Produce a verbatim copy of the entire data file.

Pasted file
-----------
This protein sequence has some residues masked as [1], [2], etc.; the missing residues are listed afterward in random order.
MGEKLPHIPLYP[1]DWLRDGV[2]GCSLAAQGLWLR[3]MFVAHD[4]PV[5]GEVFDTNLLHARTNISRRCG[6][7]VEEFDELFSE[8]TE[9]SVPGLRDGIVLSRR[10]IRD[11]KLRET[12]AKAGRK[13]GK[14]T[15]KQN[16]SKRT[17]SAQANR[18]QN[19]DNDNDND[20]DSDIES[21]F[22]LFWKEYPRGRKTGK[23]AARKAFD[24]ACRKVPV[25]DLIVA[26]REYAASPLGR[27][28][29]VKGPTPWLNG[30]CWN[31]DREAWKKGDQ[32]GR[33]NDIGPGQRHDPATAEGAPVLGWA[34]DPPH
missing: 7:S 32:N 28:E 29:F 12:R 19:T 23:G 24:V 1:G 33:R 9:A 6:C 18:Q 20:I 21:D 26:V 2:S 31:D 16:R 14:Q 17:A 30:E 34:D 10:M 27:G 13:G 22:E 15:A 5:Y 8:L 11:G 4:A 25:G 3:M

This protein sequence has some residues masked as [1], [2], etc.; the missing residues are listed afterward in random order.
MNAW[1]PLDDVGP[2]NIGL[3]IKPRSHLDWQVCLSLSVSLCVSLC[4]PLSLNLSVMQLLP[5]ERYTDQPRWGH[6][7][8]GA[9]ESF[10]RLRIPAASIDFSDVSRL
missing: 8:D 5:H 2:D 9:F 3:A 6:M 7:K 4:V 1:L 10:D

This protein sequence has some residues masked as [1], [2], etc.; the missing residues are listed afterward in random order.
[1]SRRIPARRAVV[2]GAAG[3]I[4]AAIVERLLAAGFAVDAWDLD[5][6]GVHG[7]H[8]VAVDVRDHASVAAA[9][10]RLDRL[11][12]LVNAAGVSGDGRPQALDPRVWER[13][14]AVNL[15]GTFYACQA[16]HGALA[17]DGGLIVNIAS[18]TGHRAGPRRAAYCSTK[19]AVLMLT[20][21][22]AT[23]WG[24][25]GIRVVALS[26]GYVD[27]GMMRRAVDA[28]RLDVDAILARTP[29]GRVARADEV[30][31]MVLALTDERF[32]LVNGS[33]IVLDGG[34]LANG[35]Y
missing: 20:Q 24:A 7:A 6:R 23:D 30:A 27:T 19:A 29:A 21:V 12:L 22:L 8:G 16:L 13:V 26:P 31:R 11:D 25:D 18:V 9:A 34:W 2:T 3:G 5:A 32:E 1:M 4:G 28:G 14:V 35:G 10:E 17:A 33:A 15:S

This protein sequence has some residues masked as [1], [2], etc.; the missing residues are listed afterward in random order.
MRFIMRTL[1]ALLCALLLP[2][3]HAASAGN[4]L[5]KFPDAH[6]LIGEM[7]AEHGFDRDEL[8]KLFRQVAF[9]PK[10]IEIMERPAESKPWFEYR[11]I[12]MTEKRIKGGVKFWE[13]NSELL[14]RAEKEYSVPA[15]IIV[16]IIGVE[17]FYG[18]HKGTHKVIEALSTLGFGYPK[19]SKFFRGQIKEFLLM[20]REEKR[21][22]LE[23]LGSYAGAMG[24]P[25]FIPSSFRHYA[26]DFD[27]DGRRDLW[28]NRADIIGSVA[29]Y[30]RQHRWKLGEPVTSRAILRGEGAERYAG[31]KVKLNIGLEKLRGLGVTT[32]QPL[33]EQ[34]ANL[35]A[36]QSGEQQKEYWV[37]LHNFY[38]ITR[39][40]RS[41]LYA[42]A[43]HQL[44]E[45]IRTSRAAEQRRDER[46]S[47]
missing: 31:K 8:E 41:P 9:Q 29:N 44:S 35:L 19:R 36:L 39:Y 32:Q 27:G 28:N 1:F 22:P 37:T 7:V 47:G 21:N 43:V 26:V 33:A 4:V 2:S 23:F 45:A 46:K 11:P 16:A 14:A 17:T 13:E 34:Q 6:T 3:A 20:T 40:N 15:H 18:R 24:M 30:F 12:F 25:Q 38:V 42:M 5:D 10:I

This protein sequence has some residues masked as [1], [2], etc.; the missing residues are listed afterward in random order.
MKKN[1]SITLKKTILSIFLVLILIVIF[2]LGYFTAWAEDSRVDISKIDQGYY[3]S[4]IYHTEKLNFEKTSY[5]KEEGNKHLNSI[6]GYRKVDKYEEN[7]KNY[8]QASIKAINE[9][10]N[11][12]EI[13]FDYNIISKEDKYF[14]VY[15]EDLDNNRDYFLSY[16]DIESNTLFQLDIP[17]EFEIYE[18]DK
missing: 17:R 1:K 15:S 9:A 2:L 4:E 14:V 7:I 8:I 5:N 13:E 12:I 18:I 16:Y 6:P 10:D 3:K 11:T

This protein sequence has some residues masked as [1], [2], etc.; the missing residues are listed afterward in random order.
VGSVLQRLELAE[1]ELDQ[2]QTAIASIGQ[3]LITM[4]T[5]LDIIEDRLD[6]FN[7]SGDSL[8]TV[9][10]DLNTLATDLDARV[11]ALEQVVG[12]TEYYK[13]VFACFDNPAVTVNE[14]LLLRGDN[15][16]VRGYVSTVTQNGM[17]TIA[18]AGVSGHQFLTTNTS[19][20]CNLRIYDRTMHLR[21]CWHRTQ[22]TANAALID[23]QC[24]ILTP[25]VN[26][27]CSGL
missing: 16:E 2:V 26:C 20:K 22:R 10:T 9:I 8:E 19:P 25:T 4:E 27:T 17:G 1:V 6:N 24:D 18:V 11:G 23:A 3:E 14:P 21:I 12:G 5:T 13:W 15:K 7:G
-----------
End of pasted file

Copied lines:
This protein sequence has some residues masked as [1], [2], etc.; the missing residues are listed afterward in random order.
MGEKLPHIPLYP[1]DWLRDGV[2]GCSLAAQGLWLR[3]MFVAHD[4]PV[5]GEVFDTNLLHARTNISRRCG[6][7]VEEFDELFSE[8]TE[9]SVPGLRDGIVLSRR[10]IRD[11]KLRET[12]AKAGRK[13]GK[14]T[15]KQN[16]SKRT[17]SAQANR[18]QN[19]DNDNDND[20]DSDIES[21]F[22]LFWKEYPRGRKTGK[23]AARKAFD[24]ACRKVPV[25]DLIVA[26]REYAASPLGR[27][28][29]VKGPTPWLNG[30]CWN[31]DREAWKKGDQ[32]GR[33]NDIGPGQRHDPATAEGAPVLGWA[34]DPPH
missing: 7:S 32:N 28:E 29:F 12:R 19:T 23:G 24:V 1:G 33:R 9:A 6:C 18:Q 20:I 21:D 26:V 2:S 31:D 16:R 14:Q 17:A 30:E 34:D 10:M 27:G 13:G 22:E 15:A 5:Y 8:L 11:G 4:A 25:G 3:M

This protein sequence has some residues masked as [1], [2], etc.; the missing residues are listed afterward in random order.
MNAW[1]PLDDVGP[2]NIGL[3]IKPRSHLDWQVCLSLSVSLCVSLC[4]PLSLNLSVMQLLP[5]ERYTDQPRWGH[6][7][8]GA[9]ESF[10]RLRIPAASIDFSDVSRL
missing: 8:D 5:H 2:D 9:F 3:A 6:M 7:K 4:V 1:L 10:D

This protein sequence has some residues masked as [1], [2], etc.; the missing residues are listed afterward in random order.
[1]SRRIPARRAVV[2]GAAG[3]I[4]AAIVERLLAAGFAVDAWDLD[5][6]GVHG[7]H[8]VAVDVRDHASVAAA[9][10]RLDRL[11][12]LVNAAGVSGDGRPQALDPRVWER[13][14]AVNL[15]GTFYACQA[16]HGALA[17]DGGLIVNIAS[18]TGHRAGPRRAAYCSTK[19]AVLMLT[20][21][22]AT[23]WG[24][25]GIRVVALS[26]GYVD[27]GMMRRAVDA[28]RLDVDAILARTP[29]GRVARADEV[30][31]MVLALTDERF[32]LVNGS[33]IVLDGG[34]LANG[35]Y
missing: 20:Q 24:A 7:A 6:R 23:D 30:A 27:T 19:A 29:A 21:V 12:L 22:L 8:G 16:L 13:V 26:P 31:R 11:D 25:D 18:V 9:A 34:W 2:T 3:G 5:A 32:E 1:M 4:G 28:G 14:V 35:G 10:E 17:A 33:A 15:S

This protein sequence has some residues masked as [1], [2], etc.; the missing residues are listed afterward in random order.
MRFIMRTL[1]ALLCALLLP[2][3]HAASAGN[4]L[5]KFPDAH[6]LIGEM[7]AEHGFDRDEL[8]KLFRQVAF[9]PK[10]IEIMERPAESKPWFEYR[11]I[12]MTEKRIKGGVKFWE[13]NSELL[14]RAEKEYSVPA[15]IIV[16]IIGVE[17]FYG[18]HKGTHKVIEALSTLGFGYPK[19]SKFFRGQIKEFLLM[20]REEKR[21][22]LE[23]LGSYAGAMG[24]P[25]FIPSSFRHYA[26]DFD[27]DGRRDLW[28]NRADIIGSVA[29]Y[30]RQHRWKLGEPVTSRAILRGEGAERYAG[31]KVKLNIGLEKLRGLGVTT[32]QPL[33]EQ[34]ANL[35]A[36]QSGEQQKEYWV[37]LHNFY[38]ITR[39][40]RS[41]LYA[42]A[43]HQL[44]E[45]IRTSRAAEQRRDER[46]S[47]
missing: 31:K 8:E 41:P 9:Q 29:N 44:S 35:L 19:R 36:L 39:Y 32:Q 27:G 28:N 1:F 22:P 37:T 7:V 47:G 21:N 43:V 26:V 33:A 4:V 2:S 23:F 45:A 46:K 11:P 16:A 14:A 17:T 13:E 34:Q 6:T 3:A 20:T 40:N 15:H 18:R 24:M 30:F 12:F 25:Q 38:V 42:M 5:D 10:I

This protein sequence has some residues masked as [1], [2], etc.; the missing residues are listed afterward in random order.
MKKN[1]SITLKKTILSIFLVLILIVIF[2]LGYFTAWAEDSRVDISKIDQGYY[3]S[4]IYHTEKLNFEKTSY[5]KEEGNKHLNSI[6]GYRKVDKYEEN[7]KNY[8]QASIKAINE[9][10]N[11][12]EI[13]FDYNIISKEDKYF[14]VY[15]EDLDNNRDYFLSY[16]DIESNTLFQLDIP[17]EFEIYE[18]DK
missing: 17:R 1:K 15:S 9:A 2:L 4:E 14:V 7:I 8:I 5:N 13:E 12:I 18:I 16:Y 6:P 10:D 3:K 11:T

This protein sequence has some residues masked as [1], [2], etc.; the missing residues are listed afterward in random order.
VGSVLQRLELAE[1]ELDQ[2]QTAIASIGQ[3]LITM[4]T[5]LDIIEDRLD[6]FN[7]SGDSL[8]TV[9][10]DLNTLATDLDARV[11]ALEQVVG[12]TEYYK[13]VFACFDNPAVTVNE[14]LLLRGDN[15][16]VRGYVSTVTQNGM[17]TIA[18]AGVSGHQFLTTNTS[19][20]CNLRIYDRTMHLR[21]CWHRTQ[22]TANAALID[23]QC[24]ILTP[25]VN[26][27]CSGL
missing: 16:E 2:V 26:C 20:K 22:R 10:T 9:I 8:E 19:P 25:T 4:E 27:T 17:G 1:V 6:N 24:D 18:V 11:G 23:A 3:E 14:P 21:I 12:G 5:T 13:W 15:K 7:G